Where do we go from here?
Stock markets have traditionally been leading indicators. That is, the current direction of the stock market has usually been a sign of things to come for the economy in the subsequent six to eight months. Today, we're getting mixed signals and many investors aren't sure what to make of them.
The North American economies are displaying impressive strength. First quarter U.S. economic growth was revised upward to an annualized figure of more than 6 per cent. The Canadian economy added more than 60,000 jobs in June alone, bringing the year-to-date total to about 300,000 new jobs added. Also, the housing market remains strong in both nations. Looks pretty good.
Recall that stock prices represent the consensus of the future expectations of all market participants. If stock prices are going up, it's because market participants anticipate good times ahead. However, these days the stock market only seems to fall in value on days ending with the letter 'y'. Under normal conditions, strong economic growth in the midst of falling stock prices would indicate one of two possibilities.
Either the economic figures are wrong and we're about to witness a sharp reversal of fortune; or the stock market is wrong. Since these aren't normal conditions, I'd guess the correct explanation lies behind door number three; which says that the fraud and misleading accounting plaguing corporate America is unduly punishing global stock prices.
Another argument would state that stock prices remain relatively expensive so further price weakness is warranted.
Bulls vs. Bears
I recently spoke with a couple of fund managers to get their views on this market.
Don Ferris, Asset Mix Strategist with Mawer Investment Management, is bullish. He says the figures don't lie - and he expects relatively strong growth for the second quarter of this year. If you don't believe the numbers he suggests taking a cue from the Bank of Canada's chief, David Dodge. He's been slowly raising interest rates because he is seeing strong economic growth. Ferris has kept a steady mix of 60 per cent stocks and 40 per cent bonds/cash but has been further diversifying lately - i.e. Canadian stock exposure has been reduced in favour of foreign stocks.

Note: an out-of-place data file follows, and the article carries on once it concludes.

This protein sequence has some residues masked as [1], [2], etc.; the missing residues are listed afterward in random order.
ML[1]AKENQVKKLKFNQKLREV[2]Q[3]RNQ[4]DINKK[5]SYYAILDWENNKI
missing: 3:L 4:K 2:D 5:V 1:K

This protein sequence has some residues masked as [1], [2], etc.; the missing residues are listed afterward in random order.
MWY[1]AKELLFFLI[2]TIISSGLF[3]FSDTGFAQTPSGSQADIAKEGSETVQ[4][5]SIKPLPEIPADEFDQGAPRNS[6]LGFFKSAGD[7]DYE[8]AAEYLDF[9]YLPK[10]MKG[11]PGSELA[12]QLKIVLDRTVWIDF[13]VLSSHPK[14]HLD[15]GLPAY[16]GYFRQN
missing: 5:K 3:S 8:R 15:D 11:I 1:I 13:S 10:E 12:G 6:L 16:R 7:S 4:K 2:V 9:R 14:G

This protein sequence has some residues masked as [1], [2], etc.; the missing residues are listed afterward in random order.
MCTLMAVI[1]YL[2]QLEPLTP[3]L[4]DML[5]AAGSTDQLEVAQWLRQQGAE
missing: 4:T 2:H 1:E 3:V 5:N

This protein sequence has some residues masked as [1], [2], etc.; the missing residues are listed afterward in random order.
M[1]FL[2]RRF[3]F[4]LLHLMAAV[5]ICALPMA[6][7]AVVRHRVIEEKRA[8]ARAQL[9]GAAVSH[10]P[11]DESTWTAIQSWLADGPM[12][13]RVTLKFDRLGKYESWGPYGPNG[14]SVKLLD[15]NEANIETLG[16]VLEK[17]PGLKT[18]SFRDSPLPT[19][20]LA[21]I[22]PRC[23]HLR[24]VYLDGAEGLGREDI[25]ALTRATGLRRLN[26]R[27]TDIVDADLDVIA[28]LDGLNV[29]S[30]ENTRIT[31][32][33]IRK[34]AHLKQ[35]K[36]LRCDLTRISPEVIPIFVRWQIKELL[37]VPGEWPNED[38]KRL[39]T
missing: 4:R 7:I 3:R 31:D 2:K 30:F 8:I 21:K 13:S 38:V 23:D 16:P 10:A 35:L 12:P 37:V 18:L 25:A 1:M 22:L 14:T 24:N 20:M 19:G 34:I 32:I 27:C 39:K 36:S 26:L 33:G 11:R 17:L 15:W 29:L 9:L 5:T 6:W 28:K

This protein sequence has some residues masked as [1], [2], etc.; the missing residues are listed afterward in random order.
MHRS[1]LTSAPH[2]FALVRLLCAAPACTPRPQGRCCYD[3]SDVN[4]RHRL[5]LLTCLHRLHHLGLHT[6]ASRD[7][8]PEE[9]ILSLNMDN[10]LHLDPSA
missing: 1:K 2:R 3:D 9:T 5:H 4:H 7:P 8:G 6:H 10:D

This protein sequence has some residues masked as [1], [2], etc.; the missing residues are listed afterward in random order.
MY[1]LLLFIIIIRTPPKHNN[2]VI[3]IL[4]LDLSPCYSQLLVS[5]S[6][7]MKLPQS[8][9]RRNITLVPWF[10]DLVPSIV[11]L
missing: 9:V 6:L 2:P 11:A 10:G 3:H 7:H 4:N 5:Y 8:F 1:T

Irwin Michael, owner and lead manager of ABC Funds, is also bullish. While he admits that accounting fiascos have introduced even more uncertainty and frustration to his task of finding undervalued companies, he expects the positive economic momentum to continue without any serious interruption. He is using current volatility to selectively pounce on individual stock opportunities as they present themselves.
For a more company-specific view, Vito Maida, respected fund manager and president of Patient Capital Inc., says quality and value is a combination that continues to prove elusive in this environment. His research reveals that many companies continue to carry significant levels of debt; many intangible assets continue to be overvalued; and cash flow growth is unimpressive.
Mr. Maida is not alone in his view. Fund managers Gerry Coleman (CI's Harbour funds) and Larry Sarbit (AIC American Focussed) continue to stockpile cash as they struggle to find attractively valued stocks. Further, more than three hundred investment funds were sitting on at least 20 per cent in cash as of the end of June.
It would be fair to say that I'm cautiously optimistic. High stock valuations and broken investor confidence are two big negatives against a quickly rebounding stock market. On a brighter note, at some point stocks will stop falling because they'll be too attractively valued for investors to resist buying. Also, if the economy continues its strong growth, it's only a matter of time before stock prices are propped up.
Regarding investment portfolios, I continue to favour value stock pickers for the core. For investors who would like to maintain some defensive positioning, a small position in a precious metals fund or a larger than usual weighting in cash should provide a cushion in the face of further weakness. Resist the urge to make rash, emotionally driven decisions since they rarely yield much benefit.
In short, expect this environment to worsen before it improves - but it will eventually improve.
Dan Hallett, CFA, CFP is the President of Dan Hallett & Associates Inc. in Windsor Ontario. DH&A is registered as Investment Counsel in Ontario and provides independent investment research to financial advisors. He can be reached at firstname.lastname@example.org
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